“A TDR can be very effective because it offers a shorter recovery time,” says Dr. Roh. “That’s important for all patients, obviously. However, for patients whose condition might be impacting their ability to work, it’s absolutely critical that they can return to their job in a timely manner.”
Landi remembers how “ready” she was to have the surgery and how excited she was to hear Dr. Roh tell her that when she awoke, the pain would be gone.
“It was just crazy how that worked,” she says. “He said I would have instant pain relief and it was immediately gone. I had the surgery on a Wednesday and was back to work on Monday.”
Landi followed her doctor’s orders and worked hard to keep her sutures and the incision clean, which led to a full and uneventful recovery. Today, about a year after the surgery, she tells people that if they have this kind of severe pain to get it checked out right away.
“It’s amazing how my life changed,” Landi says. “I’m back to being the mom I was before I was in so much pain. I can’t say enough about Dr. Roh and his team. They were just amazing.”
Rusty Hayes knows back pain. A former football player who has always lived a vigorous and active lifestyle, he’s had surgeries in the past to repair spine and disc issues. This time was different.
Working on his backyard deck last summer, he stood up and his back “seized up.” He couldn’t walk. For the Senior Pastor at First Free Rockford, this was a serious and unwelcome interruption to his ministry and his life that required immediate action.
A visit to his primary care physician, followed by consultations from both a pain management therapist and orthopedic surgeon, showed the severity of the injury. The diagnosis? Recurrent disc herniations with radiating pain, numbness and tingling, along with severe and intractable back and leg pain.
Unfortunately, physical therapy, pain medication and even electrical stimulation from a TENS unit brought no relief. A referral to Rockford Spine Center brought Hayes to spine surgeon Christopher Sliva, M.D.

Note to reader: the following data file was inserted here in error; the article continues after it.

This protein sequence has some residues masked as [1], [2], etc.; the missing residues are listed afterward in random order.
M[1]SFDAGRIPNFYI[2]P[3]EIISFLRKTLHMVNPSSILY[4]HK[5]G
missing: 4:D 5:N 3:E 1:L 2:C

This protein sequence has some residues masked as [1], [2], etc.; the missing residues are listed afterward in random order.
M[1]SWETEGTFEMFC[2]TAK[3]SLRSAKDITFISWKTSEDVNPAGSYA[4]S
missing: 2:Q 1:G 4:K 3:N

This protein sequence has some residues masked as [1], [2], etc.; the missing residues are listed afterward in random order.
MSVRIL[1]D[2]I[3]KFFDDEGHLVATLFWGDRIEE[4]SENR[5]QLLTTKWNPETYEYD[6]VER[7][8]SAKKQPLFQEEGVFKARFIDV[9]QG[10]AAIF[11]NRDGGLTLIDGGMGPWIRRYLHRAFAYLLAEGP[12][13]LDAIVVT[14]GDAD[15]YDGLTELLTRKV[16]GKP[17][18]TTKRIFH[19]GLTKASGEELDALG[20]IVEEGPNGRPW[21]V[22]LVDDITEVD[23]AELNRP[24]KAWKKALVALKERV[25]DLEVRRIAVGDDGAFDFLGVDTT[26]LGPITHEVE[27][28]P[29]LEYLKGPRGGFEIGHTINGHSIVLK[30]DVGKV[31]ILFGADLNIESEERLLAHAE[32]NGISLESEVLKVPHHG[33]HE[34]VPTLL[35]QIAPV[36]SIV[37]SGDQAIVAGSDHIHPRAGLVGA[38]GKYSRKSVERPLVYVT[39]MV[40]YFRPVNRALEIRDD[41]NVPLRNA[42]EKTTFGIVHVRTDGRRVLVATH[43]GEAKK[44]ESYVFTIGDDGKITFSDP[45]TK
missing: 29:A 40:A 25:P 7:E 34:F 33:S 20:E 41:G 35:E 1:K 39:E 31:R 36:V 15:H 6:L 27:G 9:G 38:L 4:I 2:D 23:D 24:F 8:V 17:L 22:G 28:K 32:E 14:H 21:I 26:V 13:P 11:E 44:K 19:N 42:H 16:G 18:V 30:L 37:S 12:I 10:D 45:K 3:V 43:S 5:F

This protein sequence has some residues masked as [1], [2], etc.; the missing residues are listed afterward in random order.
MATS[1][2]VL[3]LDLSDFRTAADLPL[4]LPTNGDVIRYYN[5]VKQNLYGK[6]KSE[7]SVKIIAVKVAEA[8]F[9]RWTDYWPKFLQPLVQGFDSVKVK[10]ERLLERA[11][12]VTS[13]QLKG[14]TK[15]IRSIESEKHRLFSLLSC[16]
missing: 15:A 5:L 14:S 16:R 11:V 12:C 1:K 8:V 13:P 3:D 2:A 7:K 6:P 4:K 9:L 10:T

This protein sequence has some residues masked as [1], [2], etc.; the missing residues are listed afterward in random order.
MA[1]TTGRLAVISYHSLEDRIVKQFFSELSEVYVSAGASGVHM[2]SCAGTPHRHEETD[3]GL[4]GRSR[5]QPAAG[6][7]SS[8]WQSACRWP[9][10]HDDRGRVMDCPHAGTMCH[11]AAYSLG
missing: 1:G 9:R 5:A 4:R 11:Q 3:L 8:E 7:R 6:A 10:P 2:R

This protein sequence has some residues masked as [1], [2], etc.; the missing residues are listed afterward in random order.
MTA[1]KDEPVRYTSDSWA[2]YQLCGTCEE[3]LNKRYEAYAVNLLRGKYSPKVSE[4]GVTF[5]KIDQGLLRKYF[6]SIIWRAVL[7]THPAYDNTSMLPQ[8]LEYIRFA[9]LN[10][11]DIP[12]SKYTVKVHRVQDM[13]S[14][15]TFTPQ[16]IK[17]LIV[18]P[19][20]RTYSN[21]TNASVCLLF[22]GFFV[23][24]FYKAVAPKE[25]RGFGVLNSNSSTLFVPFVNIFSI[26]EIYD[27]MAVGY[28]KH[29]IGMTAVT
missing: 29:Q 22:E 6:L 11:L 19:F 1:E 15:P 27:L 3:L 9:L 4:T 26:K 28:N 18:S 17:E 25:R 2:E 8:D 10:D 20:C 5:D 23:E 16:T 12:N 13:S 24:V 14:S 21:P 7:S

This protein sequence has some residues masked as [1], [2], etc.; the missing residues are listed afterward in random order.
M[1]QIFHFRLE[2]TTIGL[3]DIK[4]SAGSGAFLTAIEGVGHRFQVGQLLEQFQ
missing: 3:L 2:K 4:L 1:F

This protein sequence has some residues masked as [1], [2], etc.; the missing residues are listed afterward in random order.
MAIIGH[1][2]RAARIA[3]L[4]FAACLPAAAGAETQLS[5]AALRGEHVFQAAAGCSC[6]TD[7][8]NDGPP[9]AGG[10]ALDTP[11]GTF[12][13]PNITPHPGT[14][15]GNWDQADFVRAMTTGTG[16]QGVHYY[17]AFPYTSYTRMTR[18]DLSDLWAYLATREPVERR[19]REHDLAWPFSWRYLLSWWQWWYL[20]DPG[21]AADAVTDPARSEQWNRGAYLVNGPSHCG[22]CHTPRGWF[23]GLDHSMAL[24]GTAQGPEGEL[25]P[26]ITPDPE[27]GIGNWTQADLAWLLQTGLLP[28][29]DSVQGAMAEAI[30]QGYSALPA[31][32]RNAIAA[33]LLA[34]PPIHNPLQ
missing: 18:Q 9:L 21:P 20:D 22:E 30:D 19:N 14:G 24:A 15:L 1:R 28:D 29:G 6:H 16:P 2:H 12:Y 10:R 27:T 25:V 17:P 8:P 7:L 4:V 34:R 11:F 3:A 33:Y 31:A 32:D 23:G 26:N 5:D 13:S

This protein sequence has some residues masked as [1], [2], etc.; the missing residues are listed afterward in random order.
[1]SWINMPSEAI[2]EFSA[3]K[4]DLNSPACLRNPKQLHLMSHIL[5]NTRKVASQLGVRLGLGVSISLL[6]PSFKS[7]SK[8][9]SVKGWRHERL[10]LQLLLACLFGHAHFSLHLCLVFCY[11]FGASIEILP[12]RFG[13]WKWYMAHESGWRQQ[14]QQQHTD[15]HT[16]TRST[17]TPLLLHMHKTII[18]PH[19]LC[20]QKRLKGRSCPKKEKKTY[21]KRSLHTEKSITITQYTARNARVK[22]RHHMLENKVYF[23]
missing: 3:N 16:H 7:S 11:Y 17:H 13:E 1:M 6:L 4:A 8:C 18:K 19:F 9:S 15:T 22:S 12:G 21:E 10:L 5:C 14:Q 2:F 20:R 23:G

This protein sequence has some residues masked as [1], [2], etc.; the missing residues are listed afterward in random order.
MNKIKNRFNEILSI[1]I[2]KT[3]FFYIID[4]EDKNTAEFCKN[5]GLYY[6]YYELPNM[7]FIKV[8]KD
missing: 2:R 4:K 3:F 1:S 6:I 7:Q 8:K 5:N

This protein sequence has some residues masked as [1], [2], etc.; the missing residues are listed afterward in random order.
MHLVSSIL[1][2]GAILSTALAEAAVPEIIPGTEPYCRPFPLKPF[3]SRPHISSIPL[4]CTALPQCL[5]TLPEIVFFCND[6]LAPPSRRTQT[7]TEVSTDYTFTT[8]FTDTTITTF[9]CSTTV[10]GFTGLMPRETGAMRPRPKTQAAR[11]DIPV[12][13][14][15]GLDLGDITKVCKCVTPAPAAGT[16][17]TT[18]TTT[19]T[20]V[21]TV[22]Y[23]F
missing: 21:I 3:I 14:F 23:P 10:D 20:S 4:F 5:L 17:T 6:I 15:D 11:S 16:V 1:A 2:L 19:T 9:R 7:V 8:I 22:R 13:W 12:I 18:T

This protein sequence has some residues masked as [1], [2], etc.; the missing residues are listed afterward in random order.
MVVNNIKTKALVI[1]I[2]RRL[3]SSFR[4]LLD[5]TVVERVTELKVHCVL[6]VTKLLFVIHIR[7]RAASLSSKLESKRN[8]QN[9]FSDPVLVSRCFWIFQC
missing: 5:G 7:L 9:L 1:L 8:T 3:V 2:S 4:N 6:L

“Seeing Rusty for the first time, it was clear he was suffering,” recalls Dr. Sliva. “He had difficulty even walking across the room before he had to stop and rest.”
The solution? Expedited surgery.
“From my first encounter with Dr. Sliva, I could tell that I was at a different place than what I’d experienced before,” Hayes recalls. “They have a tremendous team and it’s such an impressive facility. They spent time with my wife and me talking about the procedure and making a plan.”
A week later, Dr. Sliva and his team performed a transforaminal lumbar fusion on Hayes. The procedure removed two discs from between the vertebrae and then fused the vertebrae together, while “installing” two rods to stabilize the spine.
“Immediate relief,” was what Hayes felt when he woke up and he recalls being able to stand up on the same day following the surgery. For his surgeon, that brought immediate satisfaction as well.
“It’s gratifying to see how surgery can relieve the pain they were once experiencing,” says Dr. Sliva. “I see them right after the surgery and they have that initial relief. Then, I’ll see them again post-surgery and they’re progressing and back to doing the things they were unable to do because of the pain. That’s very rewarding.”
Hayes’ recovery has progressed quickly and he’s back in the gym and weight training again. If you were walking alongside him, he’ll point out, you couldn’t tell that anything is different. And, most importantly, he’s back preaching again.
“I’ve had procedures in Dallas and in Boulder, Colorado,” says Hayes. “This was by far the best I’ve ever experienced. It’s high quality and nationally elite. It’s such a blessing to be able to get that kind of care here.”
Michelle Mitchell has a successful career in auto sales and rarely lets anything slow her down. And, while she’ll tell you she has a high tolerance for pain, she also has a low tolerance for not being able to do the things she enjoys doing.
When pain in her right arm became so severe back in the late summer of 2015 that it was impacting her life, she knew she had to take action. She’d first woken up one morning with neck pain and it became progressively worse. She visited an urgent care clinic where, she said, the doctor didn’t take her pain seriously. She was given some anti-inflammatory medication, which helped. For a while.
“Then, one morning I woke up and had severe pain in my right arm,” she recalls. “I was given more drugs and they took an x-ray. It was frustrating because they didn’t seem to take me seriously.”
Finally, an MRI confirmed she had a herniated disc. Another round of medication followed, along with myofascial physical therapy. Then, Michelle had an x-ray guided epidural injection to try to alleviate the pain. Still, no relief.
“I missed a lot of work over those next two months and the nerve pain in my arm was intense,” she says. “It was very frustrating. I was really unclear of the path and what to expect.”